Probst is even seeing clients shift their preference for location to northern climates, all other factors being equal, where the impact on energy costs from increased temperatures will be less.

Businesses like JLL are working to be part of the solution. JLL works with clients to reduce their buildings’ energy consumption and greenhouse gas emissions, and Climate Corporation has developed innovative drought insurance that helps farmers stay solvent.

Last month, 285 heavyweight investors representing more than $20 trillion in assets urged governments and international policymakers to step up the fight against climate change. In a joint statement, they called for policies that stimulate private sector investment in climate change solutions that can create jobs and ensure the world economy’s long-term stability.

But businesses can’t solve this problem alone. They need effective policies that level the playing field and give industries certainty.  They need the federal government to step up to the plate.

This year’s disastrous weather has brought the costs of inaction into sharp focus. In the United States alone, 2011 has seen 10 extreme weather events costing at least a billion dollars each. That’s more billion-dollar weather catastrophes than any year on record.  In America and around the world, we have seen record-shattering heat waves, 100-year floods, and epic droughts -- exactly the kind of extreme events scientists tell us to expect more of as the world continues to warm.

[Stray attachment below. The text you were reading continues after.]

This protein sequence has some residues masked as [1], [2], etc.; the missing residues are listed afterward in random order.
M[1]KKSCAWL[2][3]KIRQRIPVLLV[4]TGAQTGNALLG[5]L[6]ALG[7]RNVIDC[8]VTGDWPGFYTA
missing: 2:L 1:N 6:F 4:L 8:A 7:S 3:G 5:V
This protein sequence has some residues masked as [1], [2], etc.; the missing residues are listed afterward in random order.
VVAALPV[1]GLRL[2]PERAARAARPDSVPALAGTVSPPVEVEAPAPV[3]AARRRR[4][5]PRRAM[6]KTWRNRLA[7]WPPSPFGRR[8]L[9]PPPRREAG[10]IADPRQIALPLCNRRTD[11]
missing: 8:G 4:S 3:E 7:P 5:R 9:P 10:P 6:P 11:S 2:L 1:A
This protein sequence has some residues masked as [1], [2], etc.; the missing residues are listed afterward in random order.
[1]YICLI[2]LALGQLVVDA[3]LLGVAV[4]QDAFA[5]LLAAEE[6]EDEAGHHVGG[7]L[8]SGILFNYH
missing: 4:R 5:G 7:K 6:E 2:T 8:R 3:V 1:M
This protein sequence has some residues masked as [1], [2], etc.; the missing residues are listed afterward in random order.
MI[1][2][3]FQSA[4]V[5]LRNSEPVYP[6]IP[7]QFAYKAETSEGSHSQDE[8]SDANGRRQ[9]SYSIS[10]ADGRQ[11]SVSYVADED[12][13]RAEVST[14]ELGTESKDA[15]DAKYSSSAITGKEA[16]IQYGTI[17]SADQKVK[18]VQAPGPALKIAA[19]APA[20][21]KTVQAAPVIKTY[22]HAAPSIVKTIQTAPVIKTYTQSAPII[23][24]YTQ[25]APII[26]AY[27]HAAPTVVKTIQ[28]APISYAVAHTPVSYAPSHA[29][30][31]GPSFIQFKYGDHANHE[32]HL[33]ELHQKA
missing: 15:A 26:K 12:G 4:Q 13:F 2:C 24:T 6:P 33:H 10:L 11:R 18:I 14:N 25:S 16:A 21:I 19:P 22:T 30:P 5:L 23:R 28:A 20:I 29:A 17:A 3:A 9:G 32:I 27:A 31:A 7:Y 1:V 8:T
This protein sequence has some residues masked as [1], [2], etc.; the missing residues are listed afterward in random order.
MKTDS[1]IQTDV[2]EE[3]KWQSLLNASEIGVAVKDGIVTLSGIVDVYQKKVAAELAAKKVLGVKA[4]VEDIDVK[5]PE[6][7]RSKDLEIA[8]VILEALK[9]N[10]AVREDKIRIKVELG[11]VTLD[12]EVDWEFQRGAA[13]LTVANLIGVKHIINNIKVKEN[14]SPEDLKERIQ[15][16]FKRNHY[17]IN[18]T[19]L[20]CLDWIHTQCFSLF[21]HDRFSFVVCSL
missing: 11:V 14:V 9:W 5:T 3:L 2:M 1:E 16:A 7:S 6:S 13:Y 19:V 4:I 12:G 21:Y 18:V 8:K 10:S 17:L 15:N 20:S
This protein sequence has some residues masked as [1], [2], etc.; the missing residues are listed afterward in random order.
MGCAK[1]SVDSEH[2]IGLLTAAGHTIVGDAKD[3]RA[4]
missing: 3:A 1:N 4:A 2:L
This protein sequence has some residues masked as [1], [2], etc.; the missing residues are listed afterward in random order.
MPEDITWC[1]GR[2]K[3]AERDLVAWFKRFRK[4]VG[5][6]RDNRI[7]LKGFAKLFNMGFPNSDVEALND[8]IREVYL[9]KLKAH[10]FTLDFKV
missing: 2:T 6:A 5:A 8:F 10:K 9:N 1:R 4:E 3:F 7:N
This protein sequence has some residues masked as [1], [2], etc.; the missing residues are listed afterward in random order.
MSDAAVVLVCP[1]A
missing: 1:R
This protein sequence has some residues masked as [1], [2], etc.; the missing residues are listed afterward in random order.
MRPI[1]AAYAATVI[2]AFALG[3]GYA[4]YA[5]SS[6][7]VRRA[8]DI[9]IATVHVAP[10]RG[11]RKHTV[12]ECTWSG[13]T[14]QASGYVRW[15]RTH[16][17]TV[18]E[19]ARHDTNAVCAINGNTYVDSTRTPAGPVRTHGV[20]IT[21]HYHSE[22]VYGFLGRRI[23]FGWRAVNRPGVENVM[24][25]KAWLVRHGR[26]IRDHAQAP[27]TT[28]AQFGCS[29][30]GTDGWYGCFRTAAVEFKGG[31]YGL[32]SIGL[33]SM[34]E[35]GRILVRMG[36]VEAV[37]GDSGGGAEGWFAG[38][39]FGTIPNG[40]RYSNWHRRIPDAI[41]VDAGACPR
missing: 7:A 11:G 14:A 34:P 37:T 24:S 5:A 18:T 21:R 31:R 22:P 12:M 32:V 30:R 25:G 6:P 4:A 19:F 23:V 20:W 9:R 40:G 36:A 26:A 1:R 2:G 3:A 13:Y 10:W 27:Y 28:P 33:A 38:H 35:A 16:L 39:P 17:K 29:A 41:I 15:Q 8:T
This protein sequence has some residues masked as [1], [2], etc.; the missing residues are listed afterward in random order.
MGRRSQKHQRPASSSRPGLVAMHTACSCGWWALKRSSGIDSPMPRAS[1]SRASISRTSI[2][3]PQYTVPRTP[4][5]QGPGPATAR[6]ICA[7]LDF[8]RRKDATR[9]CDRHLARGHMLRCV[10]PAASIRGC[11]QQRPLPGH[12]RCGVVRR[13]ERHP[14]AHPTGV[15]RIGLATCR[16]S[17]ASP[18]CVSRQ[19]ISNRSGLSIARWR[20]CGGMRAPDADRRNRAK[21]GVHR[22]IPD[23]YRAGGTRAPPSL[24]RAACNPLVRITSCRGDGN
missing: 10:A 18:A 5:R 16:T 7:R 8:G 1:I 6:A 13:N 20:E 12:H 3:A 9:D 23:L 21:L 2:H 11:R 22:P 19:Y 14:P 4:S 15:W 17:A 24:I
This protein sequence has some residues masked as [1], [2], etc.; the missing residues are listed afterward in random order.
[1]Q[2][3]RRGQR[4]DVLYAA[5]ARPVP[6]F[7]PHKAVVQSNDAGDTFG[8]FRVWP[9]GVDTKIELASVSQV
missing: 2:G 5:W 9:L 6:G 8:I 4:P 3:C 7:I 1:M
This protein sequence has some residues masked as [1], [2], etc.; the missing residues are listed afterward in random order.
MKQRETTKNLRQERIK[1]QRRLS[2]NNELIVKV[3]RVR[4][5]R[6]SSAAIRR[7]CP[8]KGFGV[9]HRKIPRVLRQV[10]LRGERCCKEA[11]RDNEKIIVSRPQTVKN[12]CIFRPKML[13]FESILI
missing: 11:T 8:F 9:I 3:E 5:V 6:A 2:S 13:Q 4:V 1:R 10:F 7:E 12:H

Business leaders know the writing is on the wall. Earth’s climate is heating up. Our political leaders need to take action now to prevent the worst impacts, and to help us prepare for what we can’t avoid.

Mindy Lubber is president of Ceres, a leading coalition of investors and public interest organizations working with companies to address sustainability challenges such as climate change.

Read the post at The Hill

Meet the Expert

Mindy S. Lubber JD, MBA

Mindy S. Lubber is the president of Ceres and a founding board member of the organization. She also directs Ceres’ Investor Network on Climate Risk (INCR), a group of 100 institutional investors managing nearly $10 trillion in assets focused on the business risks and opportunities of climate change. Mindy regularly speaks about corporate and investor sustainability issues to high-level leaders at the New York Stock Exchange, United Nations, World Economic Forum, Clinton Global Initiative, American Accounting Association, American Bar Association and more than 100 Fortune 500 firms. She has led negotiating teams of investors, NGOs and Fortune 500 company CEOs who have taken far-reaching positions on corporate practices to minimize carbon emissions, water use and other environmental impacts. She has briefed powerful corporate boards, from Nike to American Electric Power, on how climate change affects shareholder value.